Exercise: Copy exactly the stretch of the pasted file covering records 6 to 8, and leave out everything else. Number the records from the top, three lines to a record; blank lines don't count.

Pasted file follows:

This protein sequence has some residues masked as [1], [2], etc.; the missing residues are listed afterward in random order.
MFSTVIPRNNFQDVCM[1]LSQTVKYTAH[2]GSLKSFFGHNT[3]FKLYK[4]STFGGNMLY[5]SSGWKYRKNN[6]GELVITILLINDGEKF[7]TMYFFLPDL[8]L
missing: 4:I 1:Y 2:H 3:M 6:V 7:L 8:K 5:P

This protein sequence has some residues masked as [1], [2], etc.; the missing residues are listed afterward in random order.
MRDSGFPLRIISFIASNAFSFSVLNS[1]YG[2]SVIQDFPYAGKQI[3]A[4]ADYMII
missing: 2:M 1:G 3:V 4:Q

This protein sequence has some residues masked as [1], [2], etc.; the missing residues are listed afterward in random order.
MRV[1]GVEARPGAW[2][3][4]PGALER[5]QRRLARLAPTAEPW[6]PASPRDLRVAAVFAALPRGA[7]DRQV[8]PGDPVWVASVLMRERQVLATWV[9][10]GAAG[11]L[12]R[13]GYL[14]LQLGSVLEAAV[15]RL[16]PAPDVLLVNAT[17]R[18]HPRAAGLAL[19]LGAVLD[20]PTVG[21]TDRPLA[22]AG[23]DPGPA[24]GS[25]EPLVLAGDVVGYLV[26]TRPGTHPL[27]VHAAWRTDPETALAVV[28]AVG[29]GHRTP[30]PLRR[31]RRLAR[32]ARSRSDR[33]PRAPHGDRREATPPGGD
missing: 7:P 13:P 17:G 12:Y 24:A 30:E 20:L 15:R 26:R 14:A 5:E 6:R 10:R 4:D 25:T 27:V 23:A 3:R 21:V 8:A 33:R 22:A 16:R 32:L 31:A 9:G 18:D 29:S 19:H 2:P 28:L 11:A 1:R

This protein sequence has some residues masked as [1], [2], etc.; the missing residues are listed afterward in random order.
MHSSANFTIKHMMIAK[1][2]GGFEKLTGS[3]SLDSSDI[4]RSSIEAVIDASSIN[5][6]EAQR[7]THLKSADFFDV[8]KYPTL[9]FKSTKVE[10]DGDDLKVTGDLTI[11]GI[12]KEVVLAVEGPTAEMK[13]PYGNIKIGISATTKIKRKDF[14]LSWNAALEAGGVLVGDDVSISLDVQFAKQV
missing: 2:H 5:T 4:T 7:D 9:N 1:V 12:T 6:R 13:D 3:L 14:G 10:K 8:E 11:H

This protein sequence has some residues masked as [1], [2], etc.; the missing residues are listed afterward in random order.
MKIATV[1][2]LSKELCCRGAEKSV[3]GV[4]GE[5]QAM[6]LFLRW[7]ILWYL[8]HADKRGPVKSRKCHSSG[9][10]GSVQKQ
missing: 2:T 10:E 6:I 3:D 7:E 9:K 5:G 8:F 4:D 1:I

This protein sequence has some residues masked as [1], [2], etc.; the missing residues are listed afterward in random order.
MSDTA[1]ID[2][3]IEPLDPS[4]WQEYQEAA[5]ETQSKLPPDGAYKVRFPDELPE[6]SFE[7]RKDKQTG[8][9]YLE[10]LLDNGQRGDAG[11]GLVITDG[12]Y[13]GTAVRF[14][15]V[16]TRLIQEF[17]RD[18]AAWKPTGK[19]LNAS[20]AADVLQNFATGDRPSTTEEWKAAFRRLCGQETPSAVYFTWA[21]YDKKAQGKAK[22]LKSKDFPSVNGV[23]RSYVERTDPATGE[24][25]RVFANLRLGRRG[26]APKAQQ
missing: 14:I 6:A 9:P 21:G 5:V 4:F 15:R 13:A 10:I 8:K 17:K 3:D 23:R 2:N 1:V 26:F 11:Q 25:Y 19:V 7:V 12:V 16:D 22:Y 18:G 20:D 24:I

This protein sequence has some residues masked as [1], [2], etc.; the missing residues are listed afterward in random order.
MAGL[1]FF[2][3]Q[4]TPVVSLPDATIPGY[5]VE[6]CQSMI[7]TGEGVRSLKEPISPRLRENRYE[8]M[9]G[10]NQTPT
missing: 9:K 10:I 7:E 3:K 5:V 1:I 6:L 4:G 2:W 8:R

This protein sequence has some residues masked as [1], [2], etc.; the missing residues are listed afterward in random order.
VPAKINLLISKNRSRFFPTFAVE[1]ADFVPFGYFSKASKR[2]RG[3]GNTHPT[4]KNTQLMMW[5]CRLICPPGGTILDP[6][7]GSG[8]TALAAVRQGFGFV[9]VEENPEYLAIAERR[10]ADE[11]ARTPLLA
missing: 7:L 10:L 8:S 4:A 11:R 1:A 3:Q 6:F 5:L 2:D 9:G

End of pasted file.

This protein sequence has some residues masked as [1], [2], etc.; the missing residues are listed afterward in random order.
MSDTA[1]ID[2][3]IEPLDPS[4]WQEYQEAA[5]ETQSKLPPDGAYKVRFPDELPE[6]SFE[7]RKDKQTG[8][9]YLE[10]LLDNGQRGDAG[11]GLVITDG[12]Y[13]GTAVRF[14][15]V[16]TRLIQEF[17]RD[18]AAWKPTGK[19]LNAS[20]AADVLQNFATGDRPSTTEEWKAAFRRLCGQETPSAVYFTWA[21]YDKKAQGKAK[22]LKSKDFPSVNGV[23]RSYVERTDPATGE[24][25]RVFANLRLGRRG[26]APKAQQ
missing: 14:I 6:A 9:P 21:G 5:V 4:F 15:R 13:A 10:I 8:K 17:K 3:D 23:R 2:N 1:V 26:F 11:Q 25:Y 19:V 7:V 12:V 16:D 22:Y 18:G 20:D 24:I

This protein sequence has some residues masked as [1], [2], etc.; the missing residues are listed afterward in random order.
MAGL[1]FF[2][3]Q[4]TPVVSLPDATIPGY[5]VE[6]CQSMI[7]TGEGVRSLKEPISPRLRENRYE[8]M[9]G[10]NQTPT
missing: 9:K 10:I 7:E 3:K 5:V 1:I 6:L 4:G 2:W 8:R

This protein sequence has some residues masked as [1], [2], etc.; the missing residues are listed afterward in random order.
VPAKINLLISKNRSRFFPTFAVE[1]ADFVPFGYFSKASKR[2]RG[3]GNTHPT[4]KNTQLMMW[5]CRLICPPGGTILDP[6][7]GSG[8]TALAAVRQGFGFV[9]VEENPEYLAIAERR[10]ADE[11]ARTPLLA
missing: 7:L 10:L 8:S 4:A 11:R 1:A 3:Q 6:F 5:L 2:D 9:G